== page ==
The ultimate measure of  AA’s impact might be found in the area he is criticized most for by Toronto fans and media. Beginning with his first draft in 2010, Anthopoulos identified amateur talent that other teams coveted. Noah Syndegaard, Joe Musgrove, Daniel Norris and Matthew Boyd are the most prominent AA draftees that were used to acquire veteran talent that made the achievements of 2015 possible. Early in his tenure, Anthopoulos was adept at trading for players who could bring compensatory draft picks to expedite the roster build.

 

Players drafted under Anthopoulos that played for the Blue Jays in 2021 are Jordan Romano, Tim Mayza, Ryan Borucki, Danny Jansen and Rowdy Tellez. Oh yeah…a young kid named Vladimir Guerrero, Jr. was signed by AA in July, 2015. During his tenure in Atlanta, Anthopolous has drafted players with solid floors as opposed to high ceilings and signed young players Ronald Acuna Jr.and Ozzie Albies to long term, team friendly contracts.

 

Anthopoulos has also rapidly built playoff contenders from the ashes of burdensome mistakes made by his predecessors. In Toronto he moved impractical contracts like Vernon Wells and Halladay for roster depth and trade pieces while steadily increasing the farm system. He then cashed in his prospect capital to acquire and solidify a 2015 roster that many Blue Jays followers feel should have advanced to the World Series.

 

When he took over the GM reigns in Atlanta, he walked into a potentially disastrous situation created by the illegal signings made by the previous regime. Anthopoulos was forced to surrender 13 international prospects, was prohibited from spending more than $10,000 on any international free agent for two signing periods, and have his bonus pool slashed by 50% in 2020. In his first year in Atlanta, his team improved from 72-90 to 90-72 and winning their first AL East title in 4 years. Since 2015, Anthopoulos has been a part of organizations (Toronto, Los Angeles, Atlanta) that have made the playoffs.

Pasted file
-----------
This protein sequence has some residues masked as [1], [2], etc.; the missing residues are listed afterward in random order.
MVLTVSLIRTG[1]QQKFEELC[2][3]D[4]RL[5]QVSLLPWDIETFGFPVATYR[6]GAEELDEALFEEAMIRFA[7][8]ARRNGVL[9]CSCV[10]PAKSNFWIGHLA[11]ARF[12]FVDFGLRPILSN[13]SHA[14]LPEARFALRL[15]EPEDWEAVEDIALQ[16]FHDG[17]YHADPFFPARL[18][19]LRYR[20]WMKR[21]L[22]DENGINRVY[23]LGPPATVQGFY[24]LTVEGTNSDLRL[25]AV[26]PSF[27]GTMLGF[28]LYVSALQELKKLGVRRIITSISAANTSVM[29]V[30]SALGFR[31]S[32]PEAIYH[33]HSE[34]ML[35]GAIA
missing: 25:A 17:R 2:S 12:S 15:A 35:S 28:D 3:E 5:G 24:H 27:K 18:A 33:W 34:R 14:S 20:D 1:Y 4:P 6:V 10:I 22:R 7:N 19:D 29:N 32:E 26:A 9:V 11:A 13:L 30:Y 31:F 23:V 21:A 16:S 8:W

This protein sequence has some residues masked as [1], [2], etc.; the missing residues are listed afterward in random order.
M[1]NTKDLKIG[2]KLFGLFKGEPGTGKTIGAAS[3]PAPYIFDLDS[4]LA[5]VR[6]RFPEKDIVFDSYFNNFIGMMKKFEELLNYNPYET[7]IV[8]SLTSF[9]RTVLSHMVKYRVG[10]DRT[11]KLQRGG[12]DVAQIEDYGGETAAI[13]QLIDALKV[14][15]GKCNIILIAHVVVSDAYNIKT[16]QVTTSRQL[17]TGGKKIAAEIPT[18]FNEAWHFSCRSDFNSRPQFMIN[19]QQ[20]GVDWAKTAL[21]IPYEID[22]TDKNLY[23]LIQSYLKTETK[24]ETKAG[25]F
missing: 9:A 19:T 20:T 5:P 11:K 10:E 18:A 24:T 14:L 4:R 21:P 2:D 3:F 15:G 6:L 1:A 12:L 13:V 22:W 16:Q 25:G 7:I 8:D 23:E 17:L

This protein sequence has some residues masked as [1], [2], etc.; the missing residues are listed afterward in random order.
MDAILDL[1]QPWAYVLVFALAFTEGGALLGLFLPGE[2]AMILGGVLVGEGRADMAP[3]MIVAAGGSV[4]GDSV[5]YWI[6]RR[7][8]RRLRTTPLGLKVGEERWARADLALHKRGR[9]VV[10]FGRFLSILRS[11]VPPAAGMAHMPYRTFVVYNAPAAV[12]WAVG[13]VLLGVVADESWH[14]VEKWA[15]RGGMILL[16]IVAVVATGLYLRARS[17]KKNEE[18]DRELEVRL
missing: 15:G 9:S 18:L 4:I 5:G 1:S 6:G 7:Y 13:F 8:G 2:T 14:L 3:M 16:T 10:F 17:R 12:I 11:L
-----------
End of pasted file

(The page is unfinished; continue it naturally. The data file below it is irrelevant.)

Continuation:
Even the most successful baseball executive or manager does not make the right decisions all the time. It is indeed ironic that a hitter who only gets a hit three out of ten times is considered to be of All Star caliber, but a General Manager who is right 50% of the time comes under heated criticism. Alex Anthopoulos certainly did the right thing more often than not during his team in Toronto. Yet social media and Canadian media treat his accomplishments more like the selling of his soul than a creation of solid, magical playoff contending teams from 2014-16.

 

Should Atlanta hold on and win their first World Series since 1995, perhaps Blue Jays fans will take notice and applaud their native son for his accomplishments. Not only in Atlanta, but in Toronto as well. Perhaps they will wistfully wonder about the “what ifs” of what might have occurred for the Jays had he accepted the 5-year extension begrudgingly offered by Shapiro in the fall of 2015.

 

Perhaps more than 30% of polled Blue Jays fans will agree with the informed minority that they wish Alex Anthopoulos was still in Toronto making the playoffs and contending for World Series appearances.

 

 

 

 

*Featured Image Courtesy Of DaveMe Images. Prints Available For Purchase.